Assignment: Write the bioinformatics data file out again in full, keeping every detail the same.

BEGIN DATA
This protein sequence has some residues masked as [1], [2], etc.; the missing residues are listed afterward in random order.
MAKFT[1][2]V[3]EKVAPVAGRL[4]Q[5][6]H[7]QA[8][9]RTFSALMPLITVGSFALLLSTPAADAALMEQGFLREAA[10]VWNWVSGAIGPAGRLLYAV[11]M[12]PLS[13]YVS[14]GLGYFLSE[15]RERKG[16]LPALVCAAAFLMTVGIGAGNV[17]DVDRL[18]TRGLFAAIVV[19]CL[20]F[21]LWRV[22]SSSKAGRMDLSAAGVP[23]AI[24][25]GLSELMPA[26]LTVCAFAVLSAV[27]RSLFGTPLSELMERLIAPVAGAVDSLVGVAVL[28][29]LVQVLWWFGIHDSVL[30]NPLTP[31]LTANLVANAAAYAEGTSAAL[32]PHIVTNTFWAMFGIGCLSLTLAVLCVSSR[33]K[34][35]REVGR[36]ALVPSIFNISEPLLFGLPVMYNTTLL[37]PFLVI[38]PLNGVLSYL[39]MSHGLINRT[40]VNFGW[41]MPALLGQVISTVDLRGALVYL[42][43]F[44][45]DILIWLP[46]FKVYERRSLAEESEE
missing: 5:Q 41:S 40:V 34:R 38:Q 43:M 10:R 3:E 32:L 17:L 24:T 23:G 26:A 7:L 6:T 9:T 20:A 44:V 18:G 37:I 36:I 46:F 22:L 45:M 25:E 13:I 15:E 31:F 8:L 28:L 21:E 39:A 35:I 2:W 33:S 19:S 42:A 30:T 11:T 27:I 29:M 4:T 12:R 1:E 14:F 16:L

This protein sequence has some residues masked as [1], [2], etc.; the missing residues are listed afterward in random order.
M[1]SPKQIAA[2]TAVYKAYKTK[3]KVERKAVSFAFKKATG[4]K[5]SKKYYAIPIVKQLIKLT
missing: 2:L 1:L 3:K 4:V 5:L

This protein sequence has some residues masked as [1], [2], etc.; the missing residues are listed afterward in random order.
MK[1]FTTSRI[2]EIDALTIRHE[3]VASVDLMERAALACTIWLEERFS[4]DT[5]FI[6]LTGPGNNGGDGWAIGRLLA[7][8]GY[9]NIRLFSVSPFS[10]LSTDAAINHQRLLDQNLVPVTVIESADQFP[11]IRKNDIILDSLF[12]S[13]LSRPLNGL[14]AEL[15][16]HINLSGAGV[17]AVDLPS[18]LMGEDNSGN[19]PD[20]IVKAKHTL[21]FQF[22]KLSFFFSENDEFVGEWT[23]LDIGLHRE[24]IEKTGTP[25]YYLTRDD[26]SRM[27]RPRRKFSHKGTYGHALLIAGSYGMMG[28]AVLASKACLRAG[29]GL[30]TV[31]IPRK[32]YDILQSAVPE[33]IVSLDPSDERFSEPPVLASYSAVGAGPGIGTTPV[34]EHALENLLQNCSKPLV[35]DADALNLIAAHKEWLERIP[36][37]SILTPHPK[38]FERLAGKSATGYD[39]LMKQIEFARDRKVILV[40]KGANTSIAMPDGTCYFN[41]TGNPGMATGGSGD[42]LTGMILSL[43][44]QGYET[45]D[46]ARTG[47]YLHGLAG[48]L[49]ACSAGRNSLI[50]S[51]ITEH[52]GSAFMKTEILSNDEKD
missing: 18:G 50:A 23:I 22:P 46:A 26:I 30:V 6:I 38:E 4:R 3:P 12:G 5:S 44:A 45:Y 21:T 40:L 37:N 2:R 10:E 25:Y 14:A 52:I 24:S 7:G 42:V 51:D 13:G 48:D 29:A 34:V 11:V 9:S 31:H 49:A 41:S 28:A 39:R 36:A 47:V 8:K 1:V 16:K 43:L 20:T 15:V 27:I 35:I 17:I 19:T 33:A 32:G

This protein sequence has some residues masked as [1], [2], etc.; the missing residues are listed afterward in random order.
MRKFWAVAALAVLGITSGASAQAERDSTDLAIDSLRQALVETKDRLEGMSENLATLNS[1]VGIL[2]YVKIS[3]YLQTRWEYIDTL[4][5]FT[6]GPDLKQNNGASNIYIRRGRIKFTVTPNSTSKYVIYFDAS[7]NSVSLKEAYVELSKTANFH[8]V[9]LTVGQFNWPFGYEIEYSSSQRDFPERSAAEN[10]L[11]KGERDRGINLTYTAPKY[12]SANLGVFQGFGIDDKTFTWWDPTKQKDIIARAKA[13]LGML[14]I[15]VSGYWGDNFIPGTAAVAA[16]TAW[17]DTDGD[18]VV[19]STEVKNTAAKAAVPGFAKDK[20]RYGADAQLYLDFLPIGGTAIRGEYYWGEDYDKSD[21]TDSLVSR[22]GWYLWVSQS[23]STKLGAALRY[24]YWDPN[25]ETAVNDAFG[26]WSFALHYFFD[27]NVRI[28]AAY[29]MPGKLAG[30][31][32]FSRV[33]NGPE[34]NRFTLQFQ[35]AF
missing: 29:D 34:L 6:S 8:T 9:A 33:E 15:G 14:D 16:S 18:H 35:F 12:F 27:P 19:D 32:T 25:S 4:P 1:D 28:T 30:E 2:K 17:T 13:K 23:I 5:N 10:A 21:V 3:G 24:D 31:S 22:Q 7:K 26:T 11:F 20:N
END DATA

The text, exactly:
This protein sequence has some residues masked as [1], [2], etc.; the missing residues are listed afterward in random order.
MAKFT[1][2]V[3]EKVAPVAGRL[4]Q[5][6]H[7]QA[8][9]RTFSALMPLITVGSFALLLSTPAADAALMEQGFLREAA[10]VWNWVSGAIGPAGRLLYAV[11]M[12]PLS[13]YVS[14]GLGYFLSE[15]RERKG[16]LPALVCAAAFLMTVGIGAGNV[17]DVDRL[18]TRGLFAAIVV[19]CL[20]F[21]LWRV[22]SSSKAGRMDLSAAGVP[23]AI[24][25]GLSELMPA[26]LTVCAFAVLSAV[27]RSLFGTPLSELMERLIAPVAGAVDSLVGVAVL[28][29]LVQVLWWFGIHDSVL[30]NPLTP[31]LTANLVANAAAYAEGTSAAL[32]PHIVTNTFWAMFGIGCLSLTLAVLCVSSR[33]K[34][35]REVGR[36]ALVPSIFNISEPLLFGLPVMYNTTLL[37]PFLVI[38]PLNGVLSYL[39]MSHGLINRT[40]VNFGW[41]MPALLGQVISTVDLRGALVYL[42][43]F[44][45]DILIWLP[46]FKVYERRSLAEESEE
missing: 5:Q 41:S 40:V 34:R 38:Q 43:M 10:R 3:E 32:L 17:L 24:T 23:G 26:A 7:L 6:T 9:T 20:A 44:V 18:G 37:I 36:I 46:F 22:L 45:M 25:E 13:I 15:E 31:F 8:L 28:L 21:E 39:A 35:I 2:W 33:S 19:S 42:A 30:T 11:T 27:I 29:M 4:T 12:R 1:E 14:F 16:L

This protein sequence has some residues masked as [1], [2], etc.; the missing residues are listed afterward in random order.
M[1]SPKQIAA[2]TAVYKAYKTK[3]KVERKAVSFAFKKATG[4]K[5]SKKYYAIPIVKQLIKLT
missing: 2:L 1:L 3:K 4:V 5:L

This protein sequence has some residues masked as [1], [2], etc.; the missing residues are listed afterward in random order.
MK[1]FTTSRI[2]EIDALTIRHE[3]VASVDLMERAALACTIWLEERFS[4]DT[5]FI[6]LTGPGNNGGDGWAIGRLLA[7][8]GY[9]NIRLFSVSPFS[10]LSTDAAINHQRLLDQNLVPVTVIESADQFP[11]IRKNDIILDSLF[12]S[13]LSRPLNGL[14]AEL[15][16]HINLSGAGV[17]AVDLPS[18]LMGEDNSGN[19]PD[20]IVKAKHTL[21]FQF[22]KLSFFFSENDEFVGEWT[23]LDIGLHRE[24]IEKTGTP[25]YYLTRDD[26]SRM[27]RPRRKFSHKGTYGHALLIAGSYGMMG[28]AVLASKACLRAG[29]GL[30]TV[31]IPRK[32]YDILQSAVPE[33]IVSLDPSDERFSEPPVLASYSAVGAGPGIGTTPV[34]EHALENLLQNCSKPLV[35]DADALNLIAAHKEWLERIP[36][37]SILTPHPK[38]FERLAGKSATGYD[39]LMKQIEFARDRKVILV[40]KGANTSIAMPDGTCYFN[41]TGNPGMATGGSGD[42]LTGMILSL[43][44]QGYET[45]D[46]ARTG[47]YLHGLAG[48]L[49]ACSAGRNSLI[50]S[51]ITEH[52]GSAFMKTEILSNDEKD
missing: 18:G 50:A 23:I 22:P 46:A 26:I 30:V 6:I 38:E 4:R 3:P 12:G 5:S 44:A 45:Y 21:T 40:L 37:N 2:R 10:E 25:Y 14:A 52:I 24:S 7:G 42:V 51:D 13:G 48:D 29:A 34:V 11:V 9:S 31:H 49:A 41:S 28:A 39:R 36:A 47:V 8:K 1:V 16:K 43:L 20:T 15:V 27:I 35:I 17:I 19:T 33:A 32:G

This protein sequence has some residues masked as [1], [2], etc.; the missing residues are listed afterward in random order.
MRKFWAVAALAVLGITSGASAQAERDSTDLAIDSLRQALVETKDRLEGMSENLATLNS[1]VGIL[2]YVKIS[3]YLQTRWEYIDTL[4][5]FT[6]GPDLKQNNGASNIYIRRGRIKFTVTPNSTSKYVIYFDAS[7]NSVSLKEAYVELSKTANFH[8]V[9]LTVGQFNWPFGYEIEYSSSQRDFPERSAAEN[10]L[11]KGERDRGINLTYTAPKY[12]SANLGVFQGFGIDDKTFTWWDPTKQKDIIARAKA[13]LGML[14]I[15]VSGYWGDNFIPGTAAVAA[16]TAW[17]DTDGD[18]VV[19]STEVKNTAAKAAVPGFAKDK[20]RYGADAQLYLDFLPIGGTAIRGEYYWGEDYDKSD[21]TDSLVSR[22]GWYLWVSQS[23]STKLGAALRY[24]YWDPN[25]ETAVNDAFG[26]WSFALHYFFD[27]NVRI[28]AAY[29]MPGKLAG[30][31][32]FSRV[33]NGPE[34]NRFTLQFQ[35]AF
missing: 29:D 34:L 6:S 8:T 9:A 33:E 15:G 14:D 16:S 18:H 35:F 12:F 27:P 19:D 32:T 25:S 4:P 1:D 28:T 30:E 2:K 17:T 13:K 23:I 5:N 10:A 21:V 3:G 24:D 31:S 22:Q 7:K 26:T 11:F 20:N